The Federal Reserve decided to cut rates yet again by a 1/4 point yesterday while signalling that a pause in rate cuts is a probability. While historically any rate cut is significant, the significance of this rate cut is not as much financial as it was a signal that both the financial and credit markets have stabilized to an extent that drastic measures no longer seem to be required (for the time being, at least). It is remarkable that just 7 weeks removed from the collapse of Bear Stearns and near panic in the markets that things have calmed to such an extent. It is early yet, but it appears as if Ben Bernanke has done a remarkable job of steering the Fed through some very perilous straits. As much as a rate cut is significant, the real challenge as far as real estate is concerned, is mortgage rates. Rate cuts do have an impact on mortgage rates, however the larger determinant of late has been the large spread between Mortgage rates and the 10 year treasury. In early 2007 that spread stood around 1.25%. In the middle of the Bear debacle it spiked to 3.5%, and has since gradually decreased to just over 2%. Should we see the spread fade back to historical levels, we could expect mortgage rates drop another point. The spread between the Jumbo mortgage and the 10 year is even larger and has farther to fall.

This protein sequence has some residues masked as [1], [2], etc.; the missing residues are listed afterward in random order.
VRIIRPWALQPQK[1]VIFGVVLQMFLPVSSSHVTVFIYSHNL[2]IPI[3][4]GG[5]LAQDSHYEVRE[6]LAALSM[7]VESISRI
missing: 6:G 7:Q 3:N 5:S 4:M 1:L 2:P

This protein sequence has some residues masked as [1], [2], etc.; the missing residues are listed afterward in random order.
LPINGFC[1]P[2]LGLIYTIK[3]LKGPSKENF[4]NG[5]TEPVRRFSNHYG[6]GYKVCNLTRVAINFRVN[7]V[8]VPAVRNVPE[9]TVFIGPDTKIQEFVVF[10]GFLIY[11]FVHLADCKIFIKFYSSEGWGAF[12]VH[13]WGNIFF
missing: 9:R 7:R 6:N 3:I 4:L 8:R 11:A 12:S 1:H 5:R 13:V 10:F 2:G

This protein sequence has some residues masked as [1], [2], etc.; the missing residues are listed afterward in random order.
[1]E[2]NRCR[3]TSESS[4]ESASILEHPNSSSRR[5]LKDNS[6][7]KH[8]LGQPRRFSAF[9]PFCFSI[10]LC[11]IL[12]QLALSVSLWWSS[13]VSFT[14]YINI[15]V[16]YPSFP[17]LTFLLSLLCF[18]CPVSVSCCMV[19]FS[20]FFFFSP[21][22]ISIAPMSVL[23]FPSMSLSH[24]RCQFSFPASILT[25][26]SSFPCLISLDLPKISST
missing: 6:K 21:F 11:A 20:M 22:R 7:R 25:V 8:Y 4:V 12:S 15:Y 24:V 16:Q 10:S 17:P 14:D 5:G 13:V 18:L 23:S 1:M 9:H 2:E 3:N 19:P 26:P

In sum, the Fed has done a great job of stabilizing the markets and it is starting to be reflected in the spreads. Hopefully this is a trend that will continue, as the real stimulus will come from lower real rates.